Brown v. Workforce Appeals BoardAnnotate this Case
Debra L. Brown,
Workforce Appeals Board,
(Not For Official Publication)
Case No. 990440-CA
F I L E D
September 10, 1999
1999 UT App 258 -----
Original Proceeding in this Court
Debra L. Brown, Salt Lake City, Petitioner Pro Se
Suzan Pixton, Salt Lake City, for Respondent
Before Judges Wilkins, Billings, and Jackson.
Petitioner Debra Brown seeks judicial review of a decision of the Workforce Appeals Board affirming the denial of unemployment benefits on the grounds that she voluntarily quit her employment without good cause. The petition is before the court on a sua sponte motion for summary affirmance.
Brown opposes summary disposition of the petition, and also affirmatively seeks both an award of unemployment benefits and of "punitive damages" against the Board. Punitive damages are not available as a remedy in proceedings to recover unemployment compensation, and we do not consider that claim.
Unemployment compensation benefits are generally not available to assist employees who voluntarily leave their employment. Benefits are available only if the employee quit with good cause that justified terminating employment prior to securing substitute employment. Brown's assertions that she was "forced to quit" by the employer are not supported by the record and were not presented by counsel for consideration at the hearing.
Brown does not challenge the findings of fact by demonstrating that the findings are "not supported by substantial evidence when viewed in light of the whole record before the court." Utah Code Ann. § 63-46b-16(4)(g)(1997). We therefore accept the findings of fact as adopted by the Board. Utah Code Ann. § 35A-4-405(1)(a)(1997) states that a person is ineligible for benefits if that person "left work voluntarily without good cause, if so found by the division. . . ." To the extent a petitioner challenges the Board's conclusion that she voluntarily left her employment without good cause, "we defer to the agency and we will not overturn its decisions regarding voluntariness and good cause unless we determine it has abused that discretion." Robinson v. Department of Employment Security, 827 P.2d 250, 252 (Utah Ct. App. 1992). Brown's claim that she was forced to quit by the employer to accomplish a reduction of force or for other reasons is not supported by the facts as found by the Board. Moreover, petitioner did not properly preserve this claim by pursuing it in the agency proceedings. The Board did not abuse its discretion in concluding the quit was voluntary. "Good cause is established if continuance of the employment would have had an adverse effect on the claimant which could not be controlled or prevented and necessitated immediate severance of the employment relationship . . . ." Utah Code Admin. P. R994-405-102(1). "The separation must have been motivated by circumstances which made continuance of the employment a hardship or matter of real concern sufficiently adverse to a reasonable person to outweigh the benefits of remaining employed." Id. Brown did not demonstrate an adverse effect that necessitated immediate severance of her employment. The primary reason alleged for the quit was the issue regarding insurance. This issue had been effectively resolved by recission of the coverage effective in January, but was a continuing source of resentment. Although the situation remained troubling to Brown, it did not require her to immediately quit. Even the precipitating event, i.e., the request for a doctor's note, did not justify the quit without engaging in further discussion as offered by the employer. Petitioner's remaining issues regarding alleged harassment, workload issues, and discriminatory treatment were not brought to the attention of the employer before the quit. Accordingly, the Board did not abuse its discretion in finding the quit was not with good cause.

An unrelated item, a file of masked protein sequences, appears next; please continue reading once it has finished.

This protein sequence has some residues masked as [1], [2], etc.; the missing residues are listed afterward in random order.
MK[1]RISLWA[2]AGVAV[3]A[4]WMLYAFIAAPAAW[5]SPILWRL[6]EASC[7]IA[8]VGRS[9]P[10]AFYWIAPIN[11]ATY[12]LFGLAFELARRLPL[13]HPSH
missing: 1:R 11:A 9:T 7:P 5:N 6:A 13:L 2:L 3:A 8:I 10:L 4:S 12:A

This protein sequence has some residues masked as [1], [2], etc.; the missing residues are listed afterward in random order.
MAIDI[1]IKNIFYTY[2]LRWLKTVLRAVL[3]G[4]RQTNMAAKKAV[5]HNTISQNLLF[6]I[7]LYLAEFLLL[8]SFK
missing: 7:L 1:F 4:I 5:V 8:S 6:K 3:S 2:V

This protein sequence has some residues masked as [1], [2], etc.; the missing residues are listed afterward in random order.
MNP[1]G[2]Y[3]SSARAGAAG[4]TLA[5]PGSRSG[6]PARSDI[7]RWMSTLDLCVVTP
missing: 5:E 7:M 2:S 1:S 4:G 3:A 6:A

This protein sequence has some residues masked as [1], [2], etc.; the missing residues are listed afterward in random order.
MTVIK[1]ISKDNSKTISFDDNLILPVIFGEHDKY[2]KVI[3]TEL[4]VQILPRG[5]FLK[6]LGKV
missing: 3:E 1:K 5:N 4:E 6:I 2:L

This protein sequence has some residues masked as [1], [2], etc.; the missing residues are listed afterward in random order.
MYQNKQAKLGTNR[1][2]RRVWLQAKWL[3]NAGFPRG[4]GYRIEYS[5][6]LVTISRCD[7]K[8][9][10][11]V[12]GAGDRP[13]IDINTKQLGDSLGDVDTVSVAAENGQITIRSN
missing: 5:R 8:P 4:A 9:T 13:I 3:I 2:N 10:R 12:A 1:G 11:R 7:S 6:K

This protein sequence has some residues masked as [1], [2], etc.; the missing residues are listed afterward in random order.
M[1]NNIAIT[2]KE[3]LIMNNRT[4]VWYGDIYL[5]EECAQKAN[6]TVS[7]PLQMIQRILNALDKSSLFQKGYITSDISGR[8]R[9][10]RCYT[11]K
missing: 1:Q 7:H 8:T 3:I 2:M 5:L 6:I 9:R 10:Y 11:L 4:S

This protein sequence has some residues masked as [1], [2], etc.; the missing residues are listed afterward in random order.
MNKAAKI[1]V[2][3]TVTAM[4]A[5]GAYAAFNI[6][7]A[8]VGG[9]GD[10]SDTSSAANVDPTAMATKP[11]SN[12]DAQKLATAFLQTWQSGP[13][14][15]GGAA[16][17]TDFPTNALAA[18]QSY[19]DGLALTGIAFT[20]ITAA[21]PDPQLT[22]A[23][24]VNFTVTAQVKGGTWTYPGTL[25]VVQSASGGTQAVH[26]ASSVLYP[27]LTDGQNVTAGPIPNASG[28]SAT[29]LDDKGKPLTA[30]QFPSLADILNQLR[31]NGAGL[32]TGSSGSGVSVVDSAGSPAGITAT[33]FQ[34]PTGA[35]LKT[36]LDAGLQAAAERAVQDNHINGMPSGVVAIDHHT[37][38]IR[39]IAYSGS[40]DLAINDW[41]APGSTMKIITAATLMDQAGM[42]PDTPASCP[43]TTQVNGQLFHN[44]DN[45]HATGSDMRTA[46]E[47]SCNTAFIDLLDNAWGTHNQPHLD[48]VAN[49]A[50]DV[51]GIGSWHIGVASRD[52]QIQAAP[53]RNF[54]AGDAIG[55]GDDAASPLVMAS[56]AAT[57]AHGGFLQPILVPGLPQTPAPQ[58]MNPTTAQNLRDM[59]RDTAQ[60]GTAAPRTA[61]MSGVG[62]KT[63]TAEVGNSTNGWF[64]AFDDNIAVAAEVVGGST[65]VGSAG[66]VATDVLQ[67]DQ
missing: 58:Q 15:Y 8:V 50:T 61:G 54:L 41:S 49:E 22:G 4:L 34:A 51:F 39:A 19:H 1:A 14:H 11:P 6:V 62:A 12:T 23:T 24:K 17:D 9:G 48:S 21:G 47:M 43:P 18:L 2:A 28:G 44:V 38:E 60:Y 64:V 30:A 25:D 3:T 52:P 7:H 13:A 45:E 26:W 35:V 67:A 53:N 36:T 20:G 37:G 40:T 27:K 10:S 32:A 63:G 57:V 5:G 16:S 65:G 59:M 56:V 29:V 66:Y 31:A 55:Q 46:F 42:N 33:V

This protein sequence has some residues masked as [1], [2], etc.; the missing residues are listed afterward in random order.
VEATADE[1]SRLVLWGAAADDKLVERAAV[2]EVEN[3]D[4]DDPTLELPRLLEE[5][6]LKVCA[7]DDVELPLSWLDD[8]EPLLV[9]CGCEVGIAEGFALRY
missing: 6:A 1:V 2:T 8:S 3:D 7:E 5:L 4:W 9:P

The Board may make an award of benefits "[w]hen the circumstances of the quit were not sufficiently compelling to justify an allowance of benefits for good cause, but there are mitigating circumstances, and a denial of benefits would be unreasonably harsh or an affront to fairness . . . ." Utah Code Admin. P. R994-405-103. We conclude that the Board did not abuse its discretion in declining to apply the exception to the good cause requirement.
Accordingly, we affirm the
decision of the Workforce Appeals Board.
Michael J. Wilkins,
Judith M. Billings, Judge
Norman H. Jackson, Judge